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Insufficiency of peripheral blood as a substitute tissue for detecting EGFR mutations in lung cancer: A meta-analysis
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Cancer Science & Therapy

ISSN: 1948-5956

Open Access

Insufficiency of peripheral blood as a substitute tissue for detecting EGFR mutations in lung cancer: A meta-analysis


3rd World Congress on Cancer Science & Therapy

October 21-23, 2013 DoubleTree by Hilton Hotel San Francisco Airport, CA, USA

Yongjun Zhang, Zhijun Li, Wenlong Bao, Hua Shi and Chuming Jiang

Accepted Abstracts: J Cancer Sci Ther

Abstract :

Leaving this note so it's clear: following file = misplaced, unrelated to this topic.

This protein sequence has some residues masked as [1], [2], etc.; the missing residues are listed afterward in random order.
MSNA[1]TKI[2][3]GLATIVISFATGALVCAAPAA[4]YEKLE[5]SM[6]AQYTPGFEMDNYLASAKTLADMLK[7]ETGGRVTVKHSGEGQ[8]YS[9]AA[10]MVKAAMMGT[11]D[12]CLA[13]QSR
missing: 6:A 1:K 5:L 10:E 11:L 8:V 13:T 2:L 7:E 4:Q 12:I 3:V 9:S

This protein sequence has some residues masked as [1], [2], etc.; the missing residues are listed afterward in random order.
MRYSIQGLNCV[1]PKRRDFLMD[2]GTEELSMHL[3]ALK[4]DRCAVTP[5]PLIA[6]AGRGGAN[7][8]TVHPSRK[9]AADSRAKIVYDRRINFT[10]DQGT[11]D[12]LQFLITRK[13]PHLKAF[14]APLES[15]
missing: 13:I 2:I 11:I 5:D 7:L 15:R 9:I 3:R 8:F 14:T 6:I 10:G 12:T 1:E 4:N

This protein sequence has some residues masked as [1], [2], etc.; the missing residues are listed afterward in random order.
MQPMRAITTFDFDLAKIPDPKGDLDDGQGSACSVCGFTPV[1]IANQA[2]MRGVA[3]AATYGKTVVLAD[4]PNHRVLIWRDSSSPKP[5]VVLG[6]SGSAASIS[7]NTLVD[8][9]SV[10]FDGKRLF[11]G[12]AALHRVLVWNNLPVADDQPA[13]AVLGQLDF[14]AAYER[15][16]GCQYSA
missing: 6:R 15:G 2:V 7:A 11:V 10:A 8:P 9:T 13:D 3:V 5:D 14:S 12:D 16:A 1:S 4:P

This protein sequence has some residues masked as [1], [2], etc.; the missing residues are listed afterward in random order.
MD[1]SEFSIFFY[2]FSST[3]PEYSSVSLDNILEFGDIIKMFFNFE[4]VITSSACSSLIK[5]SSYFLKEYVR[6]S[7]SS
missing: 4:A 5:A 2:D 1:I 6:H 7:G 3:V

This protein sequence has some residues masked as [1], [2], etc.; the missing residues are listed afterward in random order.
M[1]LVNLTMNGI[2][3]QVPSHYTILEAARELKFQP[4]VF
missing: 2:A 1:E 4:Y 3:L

Aim:Detection of epidermal growth factor receptor (EGFR) mutations in non-small cell lung cancer tissues is necessary for effective treatment with EGFR tyrosine kinase inhibitors. However, tumor tissue may not be available in all situations. Studies have evaluated the potential use of serum or plasma for detecting the EGFR mutation status, but the results have been inconclusive. Here, a meta- analysis was performed to determine whether blood samples could serve as substitutes for tissue specimens in detecting the EGFR mutation status. Methods: Databases, including PubMed and Embase, were searched for relevant studies published from 2005 to 2013 that included true-positive, false-positive, true-negative, and false-negative values of the EGFR mutation status of the blood compared with tissue specimens. Summary receiver operating characteristic curves were developed to explore the threshold effect. Spearman?s correlation coefficient was calculated to analyze the heterogeneity between studies. Pooled sensitivity and specificity were evaluated using Meta- Disc version 1.4. Results: Thirteen articles involving 1591 cases were enrolled, with a pooled sensitivity and specificity of 64.5% (95% CI: 0.605-0.683) and 88.5% (95% CI: 0.863-0.904), respectively. Heterogeneity among the studies was caused by factors other than threshold effect. The findings were influenced by test method (p = 0.0354). Conclusion: Blood samples had a high specificity and relatively low sensitivity for detecting EGFR mutations compared to tumor tissues. The results of this meta-analysis suggest that peripheral blood is insufficient as a substitute for tumor tissue in detecting EGFR mutations in clinical practice.

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